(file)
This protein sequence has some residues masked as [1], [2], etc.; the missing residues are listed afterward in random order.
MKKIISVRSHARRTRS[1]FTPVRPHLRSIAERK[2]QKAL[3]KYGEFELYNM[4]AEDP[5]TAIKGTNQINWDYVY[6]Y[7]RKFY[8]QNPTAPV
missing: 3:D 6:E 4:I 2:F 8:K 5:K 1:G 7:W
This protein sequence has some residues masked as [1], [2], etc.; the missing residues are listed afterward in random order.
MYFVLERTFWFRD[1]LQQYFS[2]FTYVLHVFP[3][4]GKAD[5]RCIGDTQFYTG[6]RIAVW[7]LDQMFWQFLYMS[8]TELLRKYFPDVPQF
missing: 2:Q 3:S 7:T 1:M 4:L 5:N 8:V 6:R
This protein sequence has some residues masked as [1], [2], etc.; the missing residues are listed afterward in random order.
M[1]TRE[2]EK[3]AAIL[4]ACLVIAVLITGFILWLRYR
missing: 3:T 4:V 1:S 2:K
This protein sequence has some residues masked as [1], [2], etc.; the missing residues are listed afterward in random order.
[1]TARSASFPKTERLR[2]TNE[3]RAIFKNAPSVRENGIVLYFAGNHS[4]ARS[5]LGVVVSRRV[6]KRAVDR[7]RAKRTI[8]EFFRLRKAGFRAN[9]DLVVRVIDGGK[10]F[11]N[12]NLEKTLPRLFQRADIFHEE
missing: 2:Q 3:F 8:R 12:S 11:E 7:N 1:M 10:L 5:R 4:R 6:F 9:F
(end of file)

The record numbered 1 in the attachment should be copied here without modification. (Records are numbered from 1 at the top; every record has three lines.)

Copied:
This protein sequence has some residues masked as [1], [2], etc.; the missing residues are listed afterward in random order.
MKKIISVRSHARRTRS[1]FTPVRPHLRSIAERK[2]QKAL[3]KYGEFELYNM[4]AEDP[5]TAIKGTNQINWDYVY[6]Y[7]RKFY[8]QNPTAPV
missing: 3:D 6:E 4:I 2:F 8:K 5:K 1:G 7:W